USA — Dredging damage in Alabama

Scott Douglas, eminent coastal engineer with the University of Alabama, leaves no doubt as to erosion brought about by dredging. Where this was carried out by the U.S. Army Corps of Engineers, it has dramatically harmed Alabama beaches and necessitated ongoing restoration projects costing the public about $28 million. He maintains that such practices caused hundreds of millions of dollars of losses in a recent hurricane, saying “Hurricane Ivan came ashore on a beach that offered vastly diminished protection from such a storm.” Incredibly, in the same article, Corps of Engineers officials actually acknowledged that the dredging and dumping practices may have caused long-term problems.

The Corps of Engineers’ prevailing failure on Alabama’s shoreline, Douglas contends, is the Mobile Ship Channel. Douglas points out that since 1939, the corps has maintained a 45-foot-deep ship channel cut right through the sandy slope that supports Dauphin Island and the Fort Morgan Peninsula. He says that sand, moving in from the east on the wave-driven conveyor belt, falls into the ship channel, where it collects until the corps dredges it up. Until recent years, the corps dumped the sand several miles offshore, far from the shoalshoal A sandbank or sandbar that makes the water shallow that supports Dauphin Island’s beaches and the littoral zone where tides would take the sand ashore.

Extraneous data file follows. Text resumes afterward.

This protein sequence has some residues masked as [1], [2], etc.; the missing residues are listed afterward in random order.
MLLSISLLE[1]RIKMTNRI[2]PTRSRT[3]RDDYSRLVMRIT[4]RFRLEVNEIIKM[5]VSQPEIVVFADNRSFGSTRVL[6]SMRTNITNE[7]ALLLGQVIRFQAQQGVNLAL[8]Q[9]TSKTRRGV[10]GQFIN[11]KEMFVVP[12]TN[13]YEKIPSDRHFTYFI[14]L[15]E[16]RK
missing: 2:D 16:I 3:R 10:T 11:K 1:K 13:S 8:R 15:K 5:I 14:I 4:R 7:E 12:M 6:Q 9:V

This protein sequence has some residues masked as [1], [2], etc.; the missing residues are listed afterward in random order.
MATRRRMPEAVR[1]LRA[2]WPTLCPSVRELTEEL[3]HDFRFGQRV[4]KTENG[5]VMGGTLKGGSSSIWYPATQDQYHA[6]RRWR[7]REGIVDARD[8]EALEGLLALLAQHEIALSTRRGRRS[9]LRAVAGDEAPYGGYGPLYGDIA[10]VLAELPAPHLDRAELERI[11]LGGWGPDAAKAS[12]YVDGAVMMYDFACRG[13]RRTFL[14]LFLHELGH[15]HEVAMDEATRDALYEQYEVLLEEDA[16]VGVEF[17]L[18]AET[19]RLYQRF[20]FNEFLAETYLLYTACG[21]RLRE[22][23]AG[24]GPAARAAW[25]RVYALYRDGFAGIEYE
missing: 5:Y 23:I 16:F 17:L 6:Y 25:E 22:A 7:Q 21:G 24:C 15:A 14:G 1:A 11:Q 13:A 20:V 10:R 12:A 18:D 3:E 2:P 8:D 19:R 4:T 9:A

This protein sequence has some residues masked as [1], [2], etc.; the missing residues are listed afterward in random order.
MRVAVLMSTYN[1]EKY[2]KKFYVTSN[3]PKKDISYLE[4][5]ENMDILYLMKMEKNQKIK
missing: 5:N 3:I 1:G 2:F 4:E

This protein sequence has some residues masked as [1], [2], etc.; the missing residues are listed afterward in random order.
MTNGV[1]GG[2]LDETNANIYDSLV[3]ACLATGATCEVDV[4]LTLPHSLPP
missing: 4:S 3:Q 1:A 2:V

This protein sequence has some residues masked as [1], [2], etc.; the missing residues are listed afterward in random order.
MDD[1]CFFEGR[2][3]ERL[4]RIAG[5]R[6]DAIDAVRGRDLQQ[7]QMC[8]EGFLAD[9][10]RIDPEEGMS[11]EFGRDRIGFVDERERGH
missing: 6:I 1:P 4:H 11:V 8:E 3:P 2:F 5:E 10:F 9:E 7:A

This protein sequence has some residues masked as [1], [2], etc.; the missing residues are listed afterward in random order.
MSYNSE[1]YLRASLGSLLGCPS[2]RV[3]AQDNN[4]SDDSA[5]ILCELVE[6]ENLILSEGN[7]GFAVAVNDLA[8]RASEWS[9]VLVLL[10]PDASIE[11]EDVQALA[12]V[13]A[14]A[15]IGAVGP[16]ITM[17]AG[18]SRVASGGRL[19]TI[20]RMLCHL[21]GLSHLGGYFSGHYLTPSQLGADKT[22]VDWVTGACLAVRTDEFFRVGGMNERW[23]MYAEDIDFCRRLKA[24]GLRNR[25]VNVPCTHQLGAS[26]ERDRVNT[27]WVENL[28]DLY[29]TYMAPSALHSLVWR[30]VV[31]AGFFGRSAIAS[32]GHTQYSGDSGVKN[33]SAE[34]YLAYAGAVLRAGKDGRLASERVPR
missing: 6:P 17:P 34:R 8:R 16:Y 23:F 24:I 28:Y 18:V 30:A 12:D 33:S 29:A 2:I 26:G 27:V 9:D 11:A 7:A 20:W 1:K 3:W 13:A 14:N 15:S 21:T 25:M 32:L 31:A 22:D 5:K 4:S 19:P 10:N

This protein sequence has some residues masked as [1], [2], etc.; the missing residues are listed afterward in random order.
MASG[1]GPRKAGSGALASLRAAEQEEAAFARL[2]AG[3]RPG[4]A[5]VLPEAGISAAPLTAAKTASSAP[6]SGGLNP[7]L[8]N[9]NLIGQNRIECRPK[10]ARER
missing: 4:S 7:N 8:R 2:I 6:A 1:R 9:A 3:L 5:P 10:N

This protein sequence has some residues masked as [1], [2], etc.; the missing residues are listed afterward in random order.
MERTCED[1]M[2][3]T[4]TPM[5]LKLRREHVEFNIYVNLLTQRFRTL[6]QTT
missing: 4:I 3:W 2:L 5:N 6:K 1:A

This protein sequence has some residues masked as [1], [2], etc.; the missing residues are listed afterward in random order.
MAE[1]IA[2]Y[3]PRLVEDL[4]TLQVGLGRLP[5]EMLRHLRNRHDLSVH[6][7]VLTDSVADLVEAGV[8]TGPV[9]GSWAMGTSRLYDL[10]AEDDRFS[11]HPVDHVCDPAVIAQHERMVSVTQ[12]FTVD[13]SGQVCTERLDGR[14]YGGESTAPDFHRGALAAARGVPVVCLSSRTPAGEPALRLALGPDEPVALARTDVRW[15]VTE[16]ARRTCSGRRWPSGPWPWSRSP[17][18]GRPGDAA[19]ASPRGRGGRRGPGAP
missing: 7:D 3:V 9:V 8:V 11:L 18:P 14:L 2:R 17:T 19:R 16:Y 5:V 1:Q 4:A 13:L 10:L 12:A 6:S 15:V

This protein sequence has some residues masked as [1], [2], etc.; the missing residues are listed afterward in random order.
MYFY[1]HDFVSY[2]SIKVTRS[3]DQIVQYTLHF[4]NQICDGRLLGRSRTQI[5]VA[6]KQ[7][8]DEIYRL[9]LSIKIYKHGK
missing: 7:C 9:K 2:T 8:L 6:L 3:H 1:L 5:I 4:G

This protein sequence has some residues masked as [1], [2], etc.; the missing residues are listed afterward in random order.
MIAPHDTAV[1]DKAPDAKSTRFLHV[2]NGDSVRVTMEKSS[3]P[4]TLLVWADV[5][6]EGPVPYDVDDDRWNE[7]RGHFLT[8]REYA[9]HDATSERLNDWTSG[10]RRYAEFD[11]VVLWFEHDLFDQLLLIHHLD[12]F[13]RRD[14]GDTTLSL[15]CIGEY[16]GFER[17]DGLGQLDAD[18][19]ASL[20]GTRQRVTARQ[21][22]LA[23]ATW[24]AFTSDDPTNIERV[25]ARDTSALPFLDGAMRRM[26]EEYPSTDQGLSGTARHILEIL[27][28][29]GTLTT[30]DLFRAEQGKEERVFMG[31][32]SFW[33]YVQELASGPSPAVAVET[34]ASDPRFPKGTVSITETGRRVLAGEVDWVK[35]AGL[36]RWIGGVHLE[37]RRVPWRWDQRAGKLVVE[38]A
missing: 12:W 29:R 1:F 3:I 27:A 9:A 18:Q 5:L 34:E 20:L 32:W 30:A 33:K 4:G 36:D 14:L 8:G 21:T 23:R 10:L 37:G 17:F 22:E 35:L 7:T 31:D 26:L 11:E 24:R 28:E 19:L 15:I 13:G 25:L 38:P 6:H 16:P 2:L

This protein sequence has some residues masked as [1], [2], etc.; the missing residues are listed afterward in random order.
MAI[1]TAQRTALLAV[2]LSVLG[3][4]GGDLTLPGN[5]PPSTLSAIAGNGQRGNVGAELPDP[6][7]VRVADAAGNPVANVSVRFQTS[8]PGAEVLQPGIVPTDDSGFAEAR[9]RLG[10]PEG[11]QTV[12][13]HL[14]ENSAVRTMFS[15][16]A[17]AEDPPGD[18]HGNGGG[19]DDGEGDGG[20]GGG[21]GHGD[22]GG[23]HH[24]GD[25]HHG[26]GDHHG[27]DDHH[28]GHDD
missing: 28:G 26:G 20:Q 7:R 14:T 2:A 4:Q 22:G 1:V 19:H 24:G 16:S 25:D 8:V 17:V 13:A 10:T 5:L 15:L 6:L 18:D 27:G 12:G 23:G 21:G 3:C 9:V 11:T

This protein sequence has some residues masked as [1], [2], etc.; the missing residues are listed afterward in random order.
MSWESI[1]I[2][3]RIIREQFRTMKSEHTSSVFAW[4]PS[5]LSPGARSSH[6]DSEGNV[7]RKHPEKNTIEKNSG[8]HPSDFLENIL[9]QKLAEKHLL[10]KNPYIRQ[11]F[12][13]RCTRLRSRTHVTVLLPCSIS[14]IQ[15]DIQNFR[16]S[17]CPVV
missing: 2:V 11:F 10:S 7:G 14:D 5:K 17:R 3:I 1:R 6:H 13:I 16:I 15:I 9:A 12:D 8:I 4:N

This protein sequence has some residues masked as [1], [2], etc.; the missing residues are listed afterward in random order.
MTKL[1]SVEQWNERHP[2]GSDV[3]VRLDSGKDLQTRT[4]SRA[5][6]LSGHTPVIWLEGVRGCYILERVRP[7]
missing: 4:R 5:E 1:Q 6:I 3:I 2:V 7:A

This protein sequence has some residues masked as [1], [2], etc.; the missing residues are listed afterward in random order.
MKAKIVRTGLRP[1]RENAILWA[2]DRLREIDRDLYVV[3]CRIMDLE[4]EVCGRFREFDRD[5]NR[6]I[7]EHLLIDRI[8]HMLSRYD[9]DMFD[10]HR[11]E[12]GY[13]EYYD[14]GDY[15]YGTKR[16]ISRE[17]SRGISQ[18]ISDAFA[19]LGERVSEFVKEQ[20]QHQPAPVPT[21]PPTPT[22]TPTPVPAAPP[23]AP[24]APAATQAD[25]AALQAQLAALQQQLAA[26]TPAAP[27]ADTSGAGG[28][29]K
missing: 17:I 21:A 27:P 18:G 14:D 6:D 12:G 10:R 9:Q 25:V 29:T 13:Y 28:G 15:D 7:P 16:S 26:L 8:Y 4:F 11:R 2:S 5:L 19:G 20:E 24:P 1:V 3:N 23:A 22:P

Five years ago, Dauphin Island property owners sued the corps, claiming that the channel had caused the dramatic erosion on the island’s west end. The case is ongoing. Meanwhile, the Federal Emergency Management Agency erected a $1 million protective sand wall, or berm, but it washed away. Then Ivan came along, destroying 33 island homes and sucking away tons of sand.

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